but also such entities as REITs and finance companies,
accounted for 27% of loan closings in the third quarter, up from
16.4% in Q2 and 13.1% a year ago, according to CBRE. These
lenders are also filling a gap left by traditional lenders with their
aggressive placement of construction and bridge assignments.
There is little sign today that liquidity will dry up. Not only are
multiple funds entering the market but the fund size for these
strategies continues to scale up, as two recent deals illustrate.
These are LaSalle Investment Management’s decision to buy a
majority stake in the $1.2-billion debt fund business of Latitude
Management Real Estate Investors and AXA Investment
Managers’ move to acquire a $9.4 billion portfolio of US commercial mortgage loans from Quadrant Real Estate Advisors.
Latitude provides short term, floating-rate loans against
middle-market CRE assets with a focus on originating
bridge loans for value-add and transitional properties.
“Latitude’s lending model targets a differentiated market segment that has enabled them to grow significant share in the
value-add, transitional asset space, while avoiding the risks
associated with development lending or higher leverage strategies,” says Jason Kern, CEO of LaSalle’s Americas private
As for AXA Investment Managers, its pending acquisition
helps fulfill its commercial real estate senior loan mandates
and turn the main focus of its real estate debt platform from
Europe to a more global one, according to Isabelle Scemama,
CEO of AXA Investment Managers-Real Assets.
DEBT PARTNERS WITH DEVELOPERS
Debt funds are also teaming up with developers in many cases
to build the assets they want, if they cannot find suitable ones
to buy, says Richard Kalvoda, senior EVP of advisory at the
Altus Group. “The developer looks at it not only as getting
financing from these alternative lenders during the development stage, but also as an opportunity to transfer the ownership or property without having to carry it themselves,” he says.
The lenders, for their part, come in as preferred equity as JV
partners. “It’s a way for them to get into the equity side of the
market without having to go out and compete for, or construct,
the asset themselves,” Kalvoda says.
So profitable is this game that some developers are starting
to lend to their counterparts, says Steven F. Ginsberg of Chicago-
based Ginsberg Jacobs. “Many are willing to take a safer
position, but one that also allows them to use their skill sets.”
Institutional investment in debt is also rising, especially as
certain vehicles become more palatable to investors. When
Fannie Mae recently added a REMIC structure to its CAS cred-
it-risk transfer program, REITs responded far beyond expecta-
tions, according to Laurel Davis, VP of credit risk transfer.
The GSE had been working for over a year on a way to convert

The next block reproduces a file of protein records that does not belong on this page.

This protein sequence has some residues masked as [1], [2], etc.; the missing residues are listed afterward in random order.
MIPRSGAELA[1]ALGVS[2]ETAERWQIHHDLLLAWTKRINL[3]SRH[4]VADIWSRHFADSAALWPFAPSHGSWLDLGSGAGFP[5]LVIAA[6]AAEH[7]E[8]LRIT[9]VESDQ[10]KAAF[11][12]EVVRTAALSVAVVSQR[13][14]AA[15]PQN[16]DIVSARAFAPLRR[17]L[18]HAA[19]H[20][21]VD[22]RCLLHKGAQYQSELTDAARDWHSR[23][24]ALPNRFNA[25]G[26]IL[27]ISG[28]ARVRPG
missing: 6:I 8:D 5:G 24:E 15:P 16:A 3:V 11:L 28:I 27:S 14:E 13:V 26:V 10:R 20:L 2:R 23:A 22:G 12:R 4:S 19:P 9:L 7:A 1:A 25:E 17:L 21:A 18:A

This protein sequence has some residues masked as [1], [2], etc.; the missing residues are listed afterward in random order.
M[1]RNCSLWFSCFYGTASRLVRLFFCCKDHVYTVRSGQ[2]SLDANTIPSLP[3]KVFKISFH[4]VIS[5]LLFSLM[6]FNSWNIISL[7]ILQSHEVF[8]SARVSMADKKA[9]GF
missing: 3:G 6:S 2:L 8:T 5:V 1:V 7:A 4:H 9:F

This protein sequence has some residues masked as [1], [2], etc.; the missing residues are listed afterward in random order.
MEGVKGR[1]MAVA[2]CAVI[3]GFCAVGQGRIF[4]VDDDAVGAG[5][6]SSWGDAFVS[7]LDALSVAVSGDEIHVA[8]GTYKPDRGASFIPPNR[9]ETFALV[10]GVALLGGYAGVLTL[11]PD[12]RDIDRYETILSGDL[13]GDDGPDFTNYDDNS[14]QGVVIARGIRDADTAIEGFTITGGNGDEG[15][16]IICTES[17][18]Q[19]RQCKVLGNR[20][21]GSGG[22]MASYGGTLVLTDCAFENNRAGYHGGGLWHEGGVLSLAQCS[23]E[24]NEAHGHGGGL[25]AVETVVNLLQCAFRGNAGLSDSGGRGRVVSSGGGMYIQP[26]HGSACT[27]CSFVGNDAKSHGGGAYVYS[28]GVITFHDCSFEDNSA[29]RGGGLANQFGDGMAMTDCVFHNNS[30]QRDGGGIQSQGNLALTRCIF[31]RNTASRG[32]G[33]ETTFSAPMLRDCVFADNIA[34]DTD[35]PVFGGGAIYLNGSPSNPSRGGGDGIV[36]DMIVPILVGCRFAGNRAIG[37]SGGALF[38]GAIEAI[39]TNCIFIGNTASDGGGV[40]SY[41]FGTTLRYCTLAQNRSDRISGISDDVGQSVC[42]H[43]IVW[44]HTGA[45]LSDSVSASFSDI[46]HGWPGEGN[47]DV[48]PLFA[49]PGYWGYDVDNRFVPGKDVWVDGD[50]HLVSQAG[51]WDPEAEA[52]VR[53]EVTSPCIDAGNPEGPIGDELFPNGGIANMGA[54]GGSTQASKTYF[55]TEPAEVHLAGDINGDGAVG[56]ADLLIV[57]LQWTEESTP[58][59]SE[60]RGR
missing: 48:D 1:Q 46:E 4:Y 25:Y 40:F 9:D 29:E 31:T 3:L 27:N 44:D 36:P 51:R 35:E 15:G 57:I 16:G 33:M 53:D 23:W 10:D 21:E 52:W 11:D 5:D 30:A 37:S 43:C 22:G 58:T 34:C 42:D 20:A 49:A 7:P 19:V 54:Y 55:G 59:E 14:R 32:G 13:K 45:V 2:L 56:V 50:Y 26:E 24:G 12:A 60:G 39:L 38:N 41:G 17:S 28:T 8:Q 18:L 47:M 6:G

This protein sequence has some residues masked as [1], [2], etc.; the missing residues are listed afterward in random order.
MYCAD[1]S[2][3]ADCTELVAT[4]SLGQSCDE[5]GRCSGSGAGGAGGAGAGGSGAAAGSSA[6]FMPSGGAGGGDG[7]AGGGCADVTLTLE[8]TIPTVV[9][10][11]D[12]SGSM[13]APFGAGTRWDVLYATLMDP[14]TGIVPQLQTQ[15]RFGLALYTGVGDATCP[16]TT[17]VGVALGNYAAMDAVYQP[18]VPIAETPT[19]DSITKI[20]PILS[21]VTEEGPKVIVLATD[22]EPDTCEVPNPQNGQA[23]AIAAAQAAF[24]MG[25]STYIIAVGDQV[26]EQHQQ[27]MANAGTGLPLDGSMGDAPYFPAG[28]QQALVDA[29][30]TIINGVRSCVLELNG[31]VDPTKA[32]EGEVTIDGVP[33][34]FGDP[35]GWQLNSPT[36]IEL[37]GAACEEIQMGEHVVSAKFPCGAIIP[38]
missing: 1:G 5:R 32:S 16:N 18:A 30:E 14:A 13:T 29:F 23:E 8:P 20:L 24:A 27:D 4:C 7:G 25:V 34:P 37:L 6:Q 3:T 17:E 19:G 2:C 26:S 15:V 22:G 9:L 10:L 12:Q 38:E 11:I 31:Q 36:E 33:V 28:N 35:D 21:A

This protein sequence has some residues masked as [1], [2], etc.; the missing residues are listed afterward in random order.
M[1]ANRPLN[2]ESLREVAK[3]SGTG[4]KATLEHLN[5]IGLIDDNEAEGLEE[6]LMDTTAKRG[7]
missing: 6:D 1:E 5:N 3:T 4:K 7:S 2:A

its CAS program to issuing it as a REMIC, or a real estate mortgage investment conduit. Fannie Mae’s solution, Davis explains,
was to change the tax selection on the loans as it acquires and
securitizes them into an MBS. Once the CAS notes are REMIC
eligible, they become debt for tax purposes.
The GSEs also, of course, are providers of plentiful debt on
the front end—meaning to borrowers. One example is the
recent $800.45 million in financing that Toronto-based Starlight
“Given the high-per-forming nature of the
assets and diversity of the income stream, Freddie Mac’s structured solutions group was able to customize an incredibly flexible and attractive debt execution,” HFF senior managing director Matt Kafka said at the time the deal was announced.
HOW SUSTAINABLE IS IT?
A key question for borrowers is whether this bounty of debt will
persist. The good news is that the GSEs will continue to lend at
approximately the same level in 2019 as 2018, according to the
Federal Housing Finance Administration’s recently released
2019 Scorecard. This is a significant signal, as it is each year,
of the amount of liquidity expected in the multifamily market.
“It’s definitely the headline to watch as multifamily is clearly a
very important part of our overall market,” Stoffers says.
The scorecard sets the caps for GSE lending and also outlines the categories that are exempt from these limits. Typically,
the exemptions are affordable, rural and manufactured housing, and in recent years, green financing.
GSE lending has been robust for 2019, and indeed the caps
and exemptions set for 2018 had been considered sufficient to
support market activity. Year-to-date through September, combined Fannie and Freddie multifamily loan purchase volume
totaled $90.7 billion, just shy of the record-setting pace of
$91.6 billion for the same period in 2017, according to CBRE
data. But the FHFA did modify the green exemption in its 2019
Scorecard, which is unfortunate since the platform has been a
Pricing has come down dramatically
with debt funds, probably because
of the sheer volume of their business
and the equity behind them that’s
looking get decent returns.
Brian Stoffers | CBRE Capital Markets